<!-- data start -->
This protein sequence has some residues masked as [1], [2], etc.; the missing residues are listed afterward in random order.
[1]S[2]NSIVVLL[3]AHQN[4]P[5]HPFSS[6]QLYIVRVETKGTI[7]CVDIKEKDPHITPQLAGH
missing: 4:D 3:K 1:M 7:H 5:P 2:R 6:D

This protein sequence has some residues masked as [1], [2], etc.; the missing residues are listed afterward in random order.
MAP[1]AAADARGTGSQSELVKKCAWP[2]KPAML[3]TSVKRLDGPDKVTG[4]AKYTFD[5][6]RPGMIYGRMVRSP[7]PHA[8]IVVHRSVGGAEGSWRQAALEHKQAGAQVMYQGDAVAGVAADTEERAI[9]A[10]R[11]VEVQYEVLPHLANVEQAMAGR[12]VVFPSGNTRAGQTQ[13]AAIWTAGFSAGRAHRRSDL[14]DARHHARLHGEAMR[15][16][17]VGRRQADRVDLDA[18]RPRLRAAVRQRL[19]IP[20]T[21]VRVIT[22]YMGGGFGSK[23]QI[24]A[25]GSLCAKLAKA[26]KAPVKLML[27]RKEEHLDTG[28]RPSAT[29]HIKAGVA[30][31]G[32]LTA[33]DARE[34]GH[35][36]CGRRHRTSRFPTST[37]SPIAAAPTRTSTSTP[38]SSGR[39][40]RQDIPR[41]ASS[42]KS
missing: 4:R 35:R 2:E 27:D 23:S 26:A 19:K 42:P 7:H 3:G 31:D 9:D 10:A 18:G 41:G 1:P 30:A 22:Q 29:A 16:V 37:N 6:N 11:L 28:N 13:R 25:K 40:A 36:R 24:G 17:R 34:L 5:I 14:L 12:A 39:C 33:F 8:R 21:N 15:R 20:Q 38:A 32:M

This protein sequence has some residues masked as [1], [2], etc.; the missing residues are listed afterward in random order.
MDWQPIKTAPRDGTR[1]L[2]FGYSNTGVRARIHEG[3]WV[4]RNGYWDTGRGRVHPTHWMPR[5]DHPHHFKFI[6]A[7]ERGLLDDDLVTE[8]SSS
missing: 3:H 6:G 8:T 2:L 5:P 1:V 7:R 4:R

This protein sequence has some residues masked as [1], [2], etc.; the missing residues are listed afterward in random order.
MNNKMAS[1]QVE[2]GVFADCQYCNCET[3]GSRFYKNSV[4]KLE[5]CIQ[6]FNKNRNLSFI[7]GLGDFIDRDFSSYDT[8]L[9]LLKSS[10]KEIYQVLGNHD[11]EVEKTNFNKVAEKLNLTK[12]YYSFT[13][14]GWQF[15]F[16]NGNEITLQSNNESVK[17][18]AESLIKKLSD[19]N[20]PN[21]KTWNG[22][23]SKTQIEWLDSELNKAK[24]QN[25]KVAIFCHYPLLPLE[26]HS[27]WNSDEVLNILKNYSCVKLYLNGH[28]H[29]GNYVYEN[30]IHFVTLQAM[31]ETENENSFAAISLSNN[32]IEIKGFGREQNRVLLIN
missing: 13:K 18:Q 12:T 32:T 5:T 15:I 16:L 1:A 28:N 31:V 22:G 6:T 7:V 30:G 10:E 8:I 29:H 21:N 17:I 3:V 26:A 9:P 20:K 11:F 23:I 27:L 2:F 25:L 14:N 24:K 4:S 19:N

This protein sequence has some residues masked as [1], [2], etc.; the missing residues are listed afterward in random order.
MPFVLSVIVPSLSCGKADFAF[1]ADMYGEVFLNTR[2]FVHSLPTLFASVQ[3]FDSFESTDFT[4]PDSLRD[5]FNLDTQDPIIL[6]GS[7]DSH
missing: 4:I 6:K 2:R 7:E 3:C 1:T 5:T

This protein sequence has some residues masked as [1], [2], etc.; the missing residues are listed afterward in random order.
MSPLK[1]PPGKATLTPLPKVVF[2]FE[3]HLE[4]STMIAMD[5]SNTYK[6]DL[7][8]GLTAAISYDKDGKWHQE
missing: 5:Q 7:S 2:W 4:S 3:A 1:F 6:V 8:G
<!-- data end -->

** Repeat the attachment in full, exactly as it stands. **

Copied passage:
This protein sequence has some residues masked as [1], [2], etc.; the missing residues are listed afterward in random order.
[1]S[2]NSIVVLL[3]AHQN[4]P[5]HPFSS[6]QLYIVRVETKGTI[7]CVDIKEKDPHITPQLAGH
missing: 4:D 3:K 1:M 7:H 5:P 2:R 6:D

This protein sequence has some residues masked as [1], [2], etc.; the missing residues are listed afterward in random order.
MAP[1]AAADARGTGSQSELVKKCAWP[2]KPAML[3]TSVKRLDGPDKVTG[4]AKYTFD[5][6]RPGMIYGRMVRSP[7]PHA[8]IVVHRSVGGAEGSWRQAALEHKQAGAQVMYQGDAVAGVAADTEERAI[9]A[10]R[11]VEVQYEVLPHLANVEQAMAGR[12]VVFPSGNTRAGQTQ[13]AAIWTAGFSAGRAHRRSDL[14]DARHHARLHGEAMR[15][16][17]VGRRQADRVDLDA[18]RPRLRAAVRQRL[19]IP[20]T[21]VRVIT[22]YMGGGFGSK[23]QI[24]A[25]GSLCAKLAKA[26]KAPVKLML[27]RKEEHLDTG[28]RPSAT[29]HIKAGVA[30][31]G[32]LTA[33]DARE[34]GH[35][36]CGRRHRTSRFPTST[37]SPIAAAPTRTSTSTP[38]SSGR[39][40]RQDIPR[41]ASS[42]KS
missing: 4:R 35:R 2:E 27:D 23:S 26:A 19:K 42:P 7:H 3:G 31:D 9:D 10:A 18:G 41:G 1:P 30:A 22:Q 29:A 16:V 37:N 6:N 11:L 28:N 13:R 25:K 40:A 36:R 24:G 17:R 34:L 5:I 14:L 12:A 39:C 33:F 8:R 21:N 15:R 20:Q 38:A 32:M

This protein sequence has some residues masked as [1], [2], etc.; the missing residues are listed afterward in random order.
MDWQPIKTAPRDGTR[1]L[2]FGYSNTGVRARIHEG[3]WV[4]RNGYWDTGRGRVHPTHWMPR[5]DHPHHFKFI[6]A[7]ERGLLDDDLVTE[8]SSS
missing: 3:H 6:G 8:T 2:L 5:P 1:V 7:R 4:R

This protein sequence has some residues masked as [1], [2], etc.; the missing residues are listed afterward in random order.
MNNKMAS[1]QVE[2]GVFADCQYCNCET[3]GSRFYKNSV[4]KLE[5]CIQ[6]FNKNRNLSFI[7]GLGDFIDRDFSSYDT[8]L[9]LLKSS[10]KEIYQVLGNHD[11]EVEKTNFNKVAEKLNLTK[12]YYSFT[13][14]GWQF[15]F[16]NGNEITLQSNNESVK[17][18]AESLIKKLSD[19]N[20]PN[21]KTWNG[22][23]SKTQIEWLDSELNKAK[24]QN[25]KVAIFCHYPLLPLE[26]HS[27]WNSDEVLNILKNYSCVKLYLNGH[28]H[29]GNYVYEN[30]IHFVTLQAM[31]ETENENSFAAISLSNN[32]IEIKGFGREQNRVLLIN
missing: 13:K 18:Q 12:T 32:T 5:T 15:I 16:L 1:A 28:N 31:V 22:G 6:T 7:V 30:G 10:E 8:I 29:H 21:N 17:I 3:V 26:A 9:P 20:K 11:F 23:I 27:L 2:F 25:L 14:N 24:K 4:S 19:N

This protein sequence has some residues masked as [1], [2], etc.; the missing residues are listed afterward in random order.
MPFVLSVIVPSLSCGKADFAF[1]ADMYGEVFLNTR[2]FVHSLPTLFASVQ[3]FDSFESTDFT[4]PDSLRD[5]FNLDTQDPIIL[6]GS[7]DSH
missing: 4:I 6:K 2:R 7:E 3:C 1:T 5:T

This protein sequence has some residues masked as [1], [2], etc.; the missing residues are listed afterward in random order.
MSPLK[1]PPGKATLTPLPKVVF[2]FE[3]HLE[4]STMIAMD[5]SNTYK[6]DL[7][8]GLTAAISYDKDGKWHQE
missing: 5:Q 7:S 2:W 4:S 3:A 1:F 6:V 8:G